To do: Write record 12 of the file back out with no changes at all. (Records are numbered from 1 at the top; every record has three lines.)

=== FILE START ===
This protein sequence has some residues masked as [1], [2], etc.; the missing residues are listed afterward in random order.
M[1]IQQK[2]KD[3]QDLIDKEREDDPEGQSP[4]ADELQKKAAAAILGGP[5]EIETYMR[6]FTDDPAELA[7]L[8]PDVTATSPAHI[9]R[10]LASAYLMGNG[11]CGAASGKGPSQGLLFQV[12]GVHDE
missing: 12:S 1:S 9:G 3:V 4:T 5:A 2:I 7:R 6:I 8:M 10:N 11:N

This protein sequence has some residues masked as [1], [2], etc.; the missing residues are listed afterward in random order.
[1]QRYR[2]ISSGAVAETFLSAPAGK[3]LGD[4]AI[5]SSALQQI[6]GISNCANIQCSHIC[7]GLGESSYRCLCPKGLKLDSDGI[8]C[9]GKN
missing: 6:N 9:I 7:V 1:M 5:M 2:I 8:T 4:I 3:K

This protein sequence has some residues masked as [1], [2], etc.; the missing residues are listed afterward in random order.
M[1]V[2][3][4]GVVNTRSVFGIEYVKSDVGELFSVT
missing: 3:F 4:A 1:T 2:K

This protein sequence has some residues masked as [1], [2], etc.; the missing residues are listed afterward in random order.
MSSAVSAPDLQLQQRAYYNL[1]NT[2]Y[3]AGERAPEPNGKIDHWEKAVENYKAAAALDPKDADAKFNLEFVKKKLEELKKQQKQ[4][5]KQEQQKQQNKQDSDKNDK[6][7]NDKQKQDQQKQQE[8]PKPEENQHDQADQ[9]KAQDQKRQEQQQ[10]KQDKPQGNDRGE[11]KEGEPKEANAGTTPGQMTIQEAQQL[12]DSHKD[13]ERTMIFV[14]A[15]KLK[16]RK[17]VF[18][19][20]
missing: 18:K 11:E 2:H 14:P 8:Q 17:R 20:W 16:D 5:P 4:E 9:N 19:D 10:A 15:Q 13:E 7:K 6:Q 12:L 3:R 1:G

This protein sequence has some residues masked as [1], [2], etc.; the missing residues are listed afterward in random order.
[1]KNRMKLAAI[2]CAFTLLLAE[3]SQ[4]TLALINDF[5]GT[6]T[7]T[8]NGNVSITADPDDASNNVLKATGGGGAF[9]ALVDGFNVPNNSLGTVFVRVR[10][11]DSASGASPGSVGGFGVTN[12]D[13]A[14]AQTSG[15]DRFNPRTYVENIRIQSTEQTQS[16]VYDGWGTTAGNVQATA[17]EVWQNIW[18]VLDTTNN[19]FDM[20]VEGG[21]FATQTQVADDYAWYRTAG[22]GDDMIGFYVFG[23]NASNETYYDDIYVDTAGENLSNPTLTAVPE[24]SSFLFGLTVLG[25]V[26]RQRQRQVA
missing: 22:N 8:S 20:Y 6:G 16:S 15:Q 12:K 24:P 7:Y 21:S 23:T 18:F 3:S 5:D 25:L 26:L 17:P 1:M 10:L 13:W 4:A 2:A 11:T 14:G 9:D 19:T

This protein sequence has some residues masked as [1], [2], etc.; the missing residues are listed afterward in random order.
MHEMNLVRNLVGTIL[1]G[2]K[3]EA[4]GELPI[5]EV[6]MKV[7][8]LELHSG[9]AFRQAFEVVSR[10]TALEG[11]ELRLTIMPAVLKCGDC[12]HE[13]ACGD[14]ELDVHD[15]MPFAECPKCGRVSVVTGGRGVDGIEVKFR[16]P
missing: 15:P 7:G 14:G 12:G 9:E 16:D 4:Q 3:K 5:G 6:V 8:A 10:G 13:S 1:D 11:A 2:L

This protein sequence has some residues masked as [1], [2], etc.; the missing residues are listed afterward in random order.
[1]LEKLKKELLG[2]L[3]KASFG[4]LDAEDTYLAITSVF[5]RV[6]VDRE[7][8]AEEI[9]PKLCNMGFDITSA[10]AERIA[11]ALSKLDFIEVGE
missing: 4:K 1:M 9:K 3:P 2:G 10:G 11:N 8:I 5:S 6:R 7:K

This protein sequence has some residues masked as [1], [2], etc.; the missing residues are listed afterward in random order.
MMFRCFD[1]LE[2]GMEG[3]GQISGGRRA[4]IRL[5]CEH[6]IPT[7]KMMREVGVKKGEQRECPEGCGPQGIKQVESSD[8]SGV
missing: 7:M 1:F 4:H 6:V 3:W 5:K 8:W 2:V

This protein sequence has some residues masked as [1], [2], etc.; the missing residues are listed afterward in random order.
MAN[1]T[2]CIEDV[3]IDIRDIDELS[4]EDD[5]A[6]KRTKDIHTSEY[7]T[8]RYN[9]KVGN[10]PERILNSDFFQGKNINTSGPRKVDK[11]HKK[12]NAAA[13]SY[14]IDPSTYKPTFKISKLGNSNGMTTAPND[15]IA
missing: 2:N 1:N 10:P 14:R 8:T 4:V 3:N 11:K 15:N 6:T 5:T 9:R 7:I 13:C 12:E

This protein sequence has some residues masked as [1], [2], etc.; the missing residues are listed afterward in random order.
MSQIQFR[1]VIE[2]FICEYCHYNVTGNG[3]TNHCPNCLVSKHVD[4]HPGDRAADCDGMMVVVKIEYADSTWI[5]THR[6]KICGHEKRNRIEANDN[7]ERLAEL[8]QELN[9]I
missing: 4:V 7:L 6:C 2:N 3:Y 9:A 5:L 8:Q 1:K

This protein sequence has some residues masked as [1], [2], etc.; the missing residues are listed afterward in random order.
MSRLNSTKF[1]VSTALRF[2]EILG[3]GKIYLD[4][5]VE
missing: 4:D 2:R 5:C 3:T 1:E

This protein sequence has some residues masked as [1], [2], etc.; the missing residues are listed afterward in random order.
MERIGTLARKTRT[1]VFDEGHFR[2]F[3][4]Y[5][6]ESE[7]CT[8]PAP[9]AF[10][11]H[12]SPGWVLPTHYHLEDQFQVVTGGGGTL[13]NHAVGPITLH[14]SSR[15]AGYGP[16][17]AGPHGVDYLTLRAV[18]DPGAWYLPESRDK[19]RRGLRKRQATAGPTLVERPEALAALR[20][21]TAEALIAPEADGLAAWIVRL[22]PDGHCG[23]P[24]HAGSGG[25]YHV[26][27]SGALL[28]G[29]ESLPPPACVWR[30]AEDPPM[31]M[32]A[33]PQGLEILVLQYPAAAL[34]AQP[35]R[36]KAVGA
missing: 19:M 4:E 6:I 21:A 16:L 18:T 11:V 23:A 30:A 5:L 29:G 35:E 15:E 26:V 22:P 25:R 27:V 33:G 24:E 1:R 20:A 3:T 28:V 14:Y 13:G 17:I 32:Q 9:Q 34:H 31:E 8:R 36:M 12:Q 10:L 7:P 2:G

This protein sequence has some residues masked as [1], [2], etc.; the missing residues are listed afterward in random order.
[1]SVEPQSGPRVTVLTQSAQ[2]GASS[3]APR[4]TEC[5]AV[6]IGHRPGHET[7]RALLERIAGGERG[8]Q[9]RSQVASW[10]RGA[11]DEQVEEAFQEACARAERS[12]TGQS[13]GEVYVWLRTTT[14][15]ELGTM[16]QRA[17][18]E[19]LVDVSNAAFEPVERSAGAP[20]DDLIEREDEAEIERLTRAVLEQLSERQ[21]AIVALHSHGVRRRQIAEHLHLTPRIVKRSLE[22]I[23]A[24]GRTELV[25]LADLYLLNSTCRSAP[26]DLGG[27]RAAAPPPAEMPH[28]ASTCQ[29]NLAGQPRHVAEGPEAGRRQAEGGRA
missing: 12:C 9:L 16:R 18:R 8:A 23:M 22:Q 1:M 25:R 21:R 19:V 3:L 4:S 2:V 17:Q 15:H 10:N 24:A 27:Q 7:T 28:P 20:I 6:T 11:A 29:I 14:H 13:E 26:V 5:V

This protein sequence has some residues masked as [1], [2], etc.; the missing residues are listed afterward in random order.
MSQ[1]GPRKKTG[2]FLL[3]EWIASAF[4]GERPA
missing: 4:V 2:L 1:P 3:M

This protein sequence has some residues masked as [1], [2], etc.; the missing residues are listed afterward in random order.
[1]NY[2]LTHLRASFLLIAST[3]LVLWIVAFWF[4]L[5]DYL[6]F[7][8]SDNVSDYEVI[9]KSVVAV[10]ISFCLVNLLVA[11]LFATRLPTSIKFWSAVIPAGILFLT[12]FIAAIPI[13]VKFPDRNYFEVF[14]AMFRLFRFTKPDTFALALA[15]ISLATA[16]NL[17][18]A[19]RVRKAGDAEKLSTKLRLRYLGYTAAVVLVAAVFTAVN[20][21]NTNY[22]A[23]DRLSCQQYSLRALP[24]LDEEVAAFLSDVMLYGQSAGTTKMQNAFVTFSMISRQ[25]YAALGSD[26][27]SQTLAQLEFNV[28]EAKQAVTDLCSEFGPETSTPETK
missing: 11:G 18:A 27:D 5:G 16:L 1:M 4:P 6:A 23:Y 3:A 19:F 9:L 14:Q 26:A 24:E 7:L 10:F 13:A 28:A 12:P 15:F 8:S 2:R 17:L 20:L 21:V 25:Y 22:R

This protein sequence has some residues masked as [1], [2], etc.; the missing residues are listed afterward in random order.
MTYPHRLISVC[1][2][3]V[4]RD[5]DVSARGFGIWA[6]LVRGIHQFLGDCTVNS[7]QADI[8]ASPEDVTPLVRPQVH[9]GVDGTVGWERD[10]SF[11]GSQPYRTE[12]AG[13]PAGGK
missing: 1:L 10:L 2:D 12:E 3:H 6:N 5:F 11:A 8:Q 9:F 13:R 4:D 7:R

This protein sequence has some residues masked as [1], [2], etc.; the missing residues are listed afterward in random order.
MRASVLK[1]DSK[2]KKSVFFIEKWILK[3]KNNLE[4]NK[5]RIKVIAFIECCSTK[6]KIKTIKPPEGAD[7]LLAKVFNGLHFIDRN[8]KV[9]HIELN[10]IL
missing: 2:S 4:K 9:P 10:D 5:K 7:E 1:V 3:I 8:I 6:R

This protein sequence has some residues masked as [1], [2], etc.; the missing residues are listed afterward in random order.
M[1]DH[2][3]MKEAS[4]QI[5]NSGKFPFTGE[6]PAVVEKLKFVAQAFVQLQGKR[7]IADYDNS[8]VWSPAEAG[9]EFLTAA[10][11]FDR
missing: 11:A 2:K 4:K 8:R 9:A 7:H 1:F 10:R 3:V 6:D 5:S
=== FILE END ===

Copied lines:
This protein sequence has some residues masked as [1], [2], etc.; the missing residues are listed afterward in random order.
MERIGTLARKTRT[1]VFDEGHFR[2]F[3][4]Y[5][6]ESE[7]CT[8]PAP[9]AF[10][11]H[12]SPGWVLPTHYHLEDQFQVVTGGGGTL[13]NHAVGPITLH[14]SSR[15]AGYGP[16][17]AGPHGVDYLTLRAV[18]DPGAWYLPESRDK[19]RRGLRKRQATAGPTLVERPEALAALR[20][21]TAEALIAPEADGLAAWIVRL[22]PDGHCG[23]P[24]HAGSGG[25]YHV[26][27]SGALL[28]G[29]ESLPPPACVWR[30]AEDPPM[31]M[32]A[33]PQGLEILVLQYPAAAL[34]AQP[35]R[36]KAVGA
missing: 19:M 4:E 6:I 21:A 16:L 18:T 11:V 23:A 30:A 5:L 29:G 35:E 15:E 26:V 22:P 25:R 27:V 33:G 24:E 1:R 20:A 3:T 28:V 14:Y 13:G 17:I 32:Q 9:Q 34:H 31:E 8:R 36:M 12:Q 10:L 7:P 2:G